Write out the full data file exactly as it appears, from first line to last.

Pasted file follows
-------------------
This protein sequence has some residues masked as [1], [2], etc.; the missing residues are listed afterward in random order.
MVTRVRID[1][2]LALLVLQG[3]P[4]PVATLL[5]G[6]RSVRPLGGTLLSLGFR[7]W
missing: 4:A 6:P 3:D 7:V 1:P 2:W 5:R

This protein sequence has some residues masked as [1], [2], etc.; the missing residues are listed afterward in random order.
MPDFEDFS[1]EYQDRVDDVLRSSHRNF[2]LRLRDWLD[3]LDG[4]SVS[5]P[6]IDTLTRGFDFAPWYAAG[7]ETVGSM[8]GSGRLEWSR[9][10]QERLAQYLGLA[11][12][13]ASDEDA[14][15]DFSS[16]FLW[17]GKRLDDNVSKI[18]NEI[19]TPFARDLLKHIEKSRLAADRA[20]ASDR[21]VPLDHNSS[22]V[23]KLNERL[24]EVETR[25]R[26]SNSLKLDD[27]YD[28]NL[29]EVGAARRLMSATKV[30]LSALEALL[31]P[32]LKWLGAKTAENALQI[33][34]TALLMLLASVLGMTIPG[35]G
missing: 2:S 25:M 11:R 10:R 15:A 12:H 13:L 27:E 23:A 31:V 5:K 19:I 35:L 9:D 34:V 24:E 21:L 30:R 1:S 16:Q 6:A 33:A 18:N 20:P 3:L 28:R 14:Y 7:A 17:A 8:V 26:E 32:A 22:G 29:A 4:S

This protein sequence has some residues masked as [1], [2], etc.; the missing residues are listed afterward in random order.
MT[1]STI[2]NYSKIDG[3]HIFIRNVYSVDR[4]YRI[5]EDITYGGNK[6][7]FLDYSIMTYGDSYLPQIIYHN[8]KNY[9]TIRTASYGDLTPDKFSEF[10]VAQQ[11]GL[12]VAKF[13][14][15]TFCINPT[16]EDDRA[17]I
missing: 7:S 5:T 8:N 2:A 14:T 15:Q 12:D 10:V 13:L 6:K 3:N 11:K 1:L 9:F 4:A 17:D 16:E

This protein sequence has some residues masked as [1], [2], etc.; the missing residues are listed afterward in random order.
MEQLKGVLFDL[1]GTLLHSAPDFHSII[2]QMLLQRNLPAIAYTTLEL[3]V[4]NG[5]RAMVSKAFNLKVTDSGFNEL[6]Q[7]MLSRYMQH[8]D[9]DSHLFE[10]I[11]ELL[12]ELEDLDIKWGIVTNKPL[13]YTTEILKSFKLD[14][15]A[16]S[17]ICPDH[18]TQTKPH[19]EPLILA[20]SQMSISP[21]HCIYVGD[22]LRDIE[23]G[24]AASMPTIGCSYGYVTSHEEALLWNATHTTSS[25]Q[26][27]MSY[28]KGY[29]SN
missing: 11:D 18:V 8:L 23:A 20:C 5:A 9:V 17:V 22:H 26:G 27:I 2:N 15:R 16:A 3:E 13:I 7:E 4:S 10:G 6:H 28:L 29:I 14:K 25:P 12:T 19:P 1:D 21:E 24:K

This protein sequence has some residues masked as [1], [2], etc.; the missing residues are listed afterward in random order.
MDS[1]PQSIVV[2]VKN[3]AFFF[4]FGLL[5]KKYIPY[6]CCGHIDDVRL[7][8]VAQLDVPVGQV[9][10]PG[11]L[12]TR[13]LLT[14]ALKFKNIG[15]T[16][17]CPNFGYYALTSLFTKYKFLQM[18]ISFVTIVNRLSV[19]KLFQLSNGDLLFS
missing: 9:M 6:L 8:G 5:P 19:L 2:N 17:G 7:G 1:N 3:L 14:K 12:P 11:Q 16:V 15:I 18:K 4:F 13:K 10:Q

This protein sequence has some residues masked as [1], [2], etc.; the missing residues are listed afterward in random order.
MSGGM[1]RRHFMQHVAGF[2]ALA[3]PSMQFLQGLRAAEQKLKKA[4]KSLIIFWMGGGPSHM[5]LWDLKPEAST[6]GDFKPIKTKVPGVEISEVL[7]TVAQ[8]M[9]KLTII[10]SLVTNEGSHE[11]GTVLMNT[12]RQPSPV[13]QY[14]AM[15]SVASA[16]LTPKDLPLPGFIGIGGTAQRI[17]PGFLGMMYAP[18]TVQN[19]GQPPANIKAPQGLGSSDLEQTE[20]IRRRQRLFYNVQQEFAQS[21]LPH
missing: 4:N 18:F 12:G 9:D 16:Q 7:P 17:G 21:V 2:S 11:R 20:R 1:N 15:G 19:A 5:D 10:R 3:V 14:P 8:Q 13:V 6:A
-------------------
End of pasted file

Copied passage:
This protein sequence has some residues masked as [1], [2], etc.; the missing residues are listed afterward in random order.
MVTRVRID[1][2]LALLVLQG[3]P[4]PVATLL[5]G[6]RSVRPLGGTLLSLGFR[7]W
missing: 4:A 6:P 3:D 7:V 1:P 2:W 5:R

This protein sequence has some residues masked as [1], [2], etc.; the missing residues are listed afterward in random order.
MPDFEDFS[1]EYQDRVDDVLRSSHRNF[2]LRLRDWLD[3]LDG[4]SVS[5]P[6]IDTLTRGFDFAPWYAAG[7]ETVGSM[8]GSGRLEWSR[9][10]QERLAQYLGLA[11][12][13]ASDEDA[14][15]DFSS[16]FLW[17]GKRLDDNVSKI[18]NEI[19]TPFARDLLKHIEKSRLAADRA[20]ASDR[21]VPLDHNSS[22]V[23]KLNERL[24]EVETR[25]R[26]SNSLKLDD[27]YD[28]NL[29]EVGAARRLMSATKV[30]LSALEALL[31]P[32]LKWLGAKTAENALQI[33][34]TALLMLLASVLGMTIPG[35]G
missing: 2:S 25:M 11:R 10:R 15:A 12:H 13:L 27:E 23:A 31:V 5:K 19:I 35:L 9:D 34:V 24:E 21:L 30:R 1:S 16:Q 6:A 33:A 18:N 20:P 3:L 28:R 14:Y 7:A 17:A 8:V 26:E 32:A 22:G 29:A 4:S

This protein sequence has some residues masked as [1], [2], etc.; the missing residues are listed afterward in random order.
MT[1]STI[2]NYSKIDG[3]HIFIRNVYSVDR[4]YRI[5]EDITYGGNK[6][7]FLDYSIMTYGDSYLPQIIYHN[8]KNY[9]TIRTASYGDLTPDKFSEF[10]VAQQ[11]GL[12]VAKF[13][14][15]TFCINPT[16]EDDRA[17]I
missing: 7:S 5:T 8:N 2:A 14:T 15:Q 12:D 10:V 13:L 6:K 3:N 11:K 1:L 9:F 4:A 17:D 16:E

This protein sequence has some residues masked as [1], [2], etc.; the missing residues are listed afterward in random order.
MEQLKGVLFDL[1]GTLLHSAPDFHSII[2]QMLLQRNLPAIAYTTLEL[3]V[4]NG[5]RAMVSKAFNLKVTDSGFNEL[6]Q[7]MLSRYMQH[8]D[9]DSHLFE[10]I[11]ELL[12]ELEDLDIKWGIVTNKPL[13]YTTEILKSFKLD[14][15]A[16]S[17]ICPDH[18]TQTKPH[19]EPLILA[20]SQMSISP[21]HCIYVGD[22]LRDIE[23]G[24]AASMPTIGCSYGYVTSHEEALLWNATHTTSS[25]Q[26][27]MSY[28]KGY[29]SN
missing: 11:D 18:V 8:L 23:A 20:C 5:A 9:V 17:V 22:H 26:G 27:I 2:N 15:R 16:A 3:E 13:I 7:E 4:S 10:G 6:H 28:L 29:I 14:K 25:P 12:T 19:P 1:D 21:E 24:K

This protein sequence has some residues masked as [1], [2], etc.; the missing residues are listed afterward in random order.
MDS[1]PQSIVV[2]VKN[3]AFFF[4]FGLL[5]KKYIPY[6]CCGHIDDVRL[7][8]VAQLDVPVGQV[9][10]PG[11]L[12]TR[13]LLT[14]ALKFKNIG[15]T[16][17]CPNFGYYALTSLFTKYKFLQM[18]ISFVTIVNRLSV[19]KLFQLSNGDLLFS
missing: 9:M 6:L 8:G 5:P 19:L 2:N 17:G 7:G 1:N 3:L 14:K 12:P 11:Q 16:V 15:I 18:K 4:F 13:K 10:Q

This protein sequence has some residues masked as [1], [2], etc.; the missing residues are listed afterward in random order.
MSGGM[1]RRHFMQHVAGF[2]ALA[3]PSMQFLQGLRAAEQKLKKA[4]KSLIIFWMGGGPSHM[5]LWDLKPEAST[6]GDFKPIKTKVPGVEISEVL[7]TVAQ[8]M[9]KLTII[10]SLVTNEGSHE[11]GTVLMNT[12]RQPSPV[13]QY[14]AM[15]SVASA[16]LTPKDLPLPGFIGIGGTAQRI[17]PGFLGMMYAP[18]TVQN[19]GQPPANIKAPQGLGSSDLEQTE[20]IRRRQRLFYNVQQEFAQS[21]LPH
missing: 4:N 18:F 12:G 9:D 16:Q 7:P 17:G 21:V 2:S 11:R 20:R 1:N 15:G 19:A 5:D 10:R 3:V 14:P 8:Q 13:V 6:A